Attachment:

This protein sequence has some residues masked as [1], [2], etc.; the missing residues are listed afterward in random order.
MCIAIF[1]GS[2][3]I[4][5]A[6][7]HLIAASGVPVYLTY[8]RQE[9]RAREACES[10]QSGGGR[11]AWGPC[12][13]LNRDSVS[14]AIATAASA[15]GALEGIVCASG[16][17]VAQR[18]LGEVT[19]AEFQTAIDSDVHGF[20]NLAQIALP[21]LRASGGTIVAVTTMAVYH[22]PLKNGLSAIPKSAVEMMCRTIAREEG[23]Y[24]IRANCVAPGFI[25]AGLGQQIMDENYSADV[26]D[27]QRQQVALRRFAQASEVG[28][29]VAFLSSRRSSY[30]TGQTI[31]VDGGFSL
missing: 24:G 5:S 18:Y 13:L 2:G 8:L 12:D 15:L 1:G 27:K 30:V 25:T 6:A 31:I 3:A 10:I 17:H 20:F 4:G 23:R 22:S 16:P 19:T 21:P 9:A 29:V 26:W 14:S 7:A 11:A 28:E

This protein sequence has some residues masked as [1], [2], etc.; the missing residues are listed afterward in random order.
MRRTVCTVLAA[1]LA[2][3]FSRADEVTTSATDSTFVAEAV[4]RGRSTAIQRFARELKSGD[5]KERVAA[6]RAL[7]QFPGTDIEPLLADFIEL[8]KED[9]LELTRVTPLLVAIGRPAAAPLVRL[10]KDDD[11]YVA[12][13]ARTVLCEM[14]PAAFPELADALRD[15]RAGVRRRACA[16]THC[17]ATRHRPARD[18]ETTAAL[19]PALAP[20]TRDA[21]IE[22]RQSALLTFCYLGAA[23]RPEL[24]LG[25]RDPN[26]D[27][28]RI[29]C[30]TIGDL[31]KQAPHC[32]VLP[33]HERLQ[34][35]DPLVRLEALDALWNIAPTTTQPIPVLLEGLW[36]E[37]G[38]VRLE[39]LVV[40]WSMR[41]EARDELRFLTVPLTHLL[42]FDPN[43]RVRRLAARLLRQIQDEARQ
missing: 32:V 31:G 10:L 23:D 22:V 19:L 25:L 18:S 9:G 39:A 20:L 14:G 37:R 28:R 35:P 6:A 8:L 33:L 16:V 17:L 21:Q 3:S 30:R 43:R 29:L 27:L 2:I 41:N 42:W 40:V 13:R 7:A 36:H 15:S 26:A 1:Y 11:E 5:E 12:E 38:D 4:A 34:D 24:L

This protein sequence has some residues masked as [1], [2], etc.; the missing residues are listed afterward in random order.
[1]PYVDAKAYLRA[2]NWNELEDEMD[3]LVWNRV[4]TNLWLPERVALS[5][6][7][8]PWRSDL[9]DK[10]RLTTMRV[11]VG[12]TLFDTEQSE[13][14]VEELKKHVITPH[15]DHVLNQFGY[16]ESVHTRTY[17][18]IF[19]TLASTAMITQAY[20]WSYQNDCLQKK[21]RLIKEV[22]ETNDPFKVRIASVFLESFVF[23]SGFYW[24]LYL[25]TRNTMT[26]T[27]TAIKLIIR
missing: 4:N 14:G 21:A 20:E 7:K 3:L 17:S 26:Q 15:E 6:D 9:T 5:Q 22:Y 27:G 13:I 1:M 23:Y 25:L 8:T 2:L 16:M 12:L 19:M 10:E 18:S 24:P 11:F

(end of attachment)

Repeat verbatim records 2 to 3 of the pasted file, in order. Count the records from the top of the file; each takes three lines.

This protein sequence has some residues masked as [1], [2], etc.; the missing residues are listed afterward in random order.
MRRTVCTVLAA[1]LA[2][3]FSRADEVTTSATDSTFVAEAV[4]RGRSTAIQRFARELKSGD[5]KERVAA[6]RAL[7]QFPGTDIEPLLADFIEL[8]KED[9]LELTRVTPLLVAIGRPAAAPLVRL[10]KDDD[11]YVA[12][13]ARTVLCEM[14]PAAFPELADALRD[15]RAGVRRRACA[16]THC[17]ATRHRPARD[18]ETTAAL[19]PALAP[20]TRDA[21]IE[22]RQSALLTFCYLGAA[23]RPEL[24]LG[25]RDPN[26]D[27][28]RI[29]C[30]TIGDL[31]KQAPHC[32]VLP[33]HERLQ[34][35]DPLVRLEALDALWNIAPTTTQPIPVLLEGLW[36]E[37]G[38]VRLE[39]LVV[40]WSMR[41]EARDELRFLTVPLTHLL[42]FDPN[43]RVRRLAARLLRQIQDEARQ
missing: 32:V 31:G 10:L 23:D 22:V 19:L 25:L 18:S 9:G 39:A 20:L 14:G 37:R 28:R 35:P 6:A 8:L 33:L 16:V 17:L 21:Q 3:S 30:R 43:R 29:L 27:L 2:I 41:N 42:W 40:V 13:R 7:A 36:H 15:S 26:A 1:Y 11:E 5:E 12:E 38:D 4:A 34:D 24:L

This protein sequence has some residues masked as [1], [2], etc.; the missing residues are listed afterward in random order.
[1]PYVDAKAYLRA[2]NWNELEDEMD[3]LVWNRV[4]TNLWLPERVALS[5][6][7][8]PWRSDL[9]DK[10]RLTTMRV[11]VG[12]TLFDTEQSE[13][14]VEELKKHVITPH[15]DHVLNQFGY[16]ESVHTRTY[17][18]IF[19]TLASTAMITQAY[20]WSYQNDCLQKK[21]RLIKEV[22]ETNDPFKVRIASVFLESFVF[23]SGFYW[24]LYL[25]TRNTMT[26]T[27]TAIKLIIR
missing: 4:N 14:G 21:A 20:E 7:K 3:L 17:S 26:Q 15:E 6:D 9:T 5:Q 22:Y 27:G 13:I 1:M 23:Y 25:L 8:T 2:L 16:M 12:L 19:M 10:E 18:S 24:P 11:F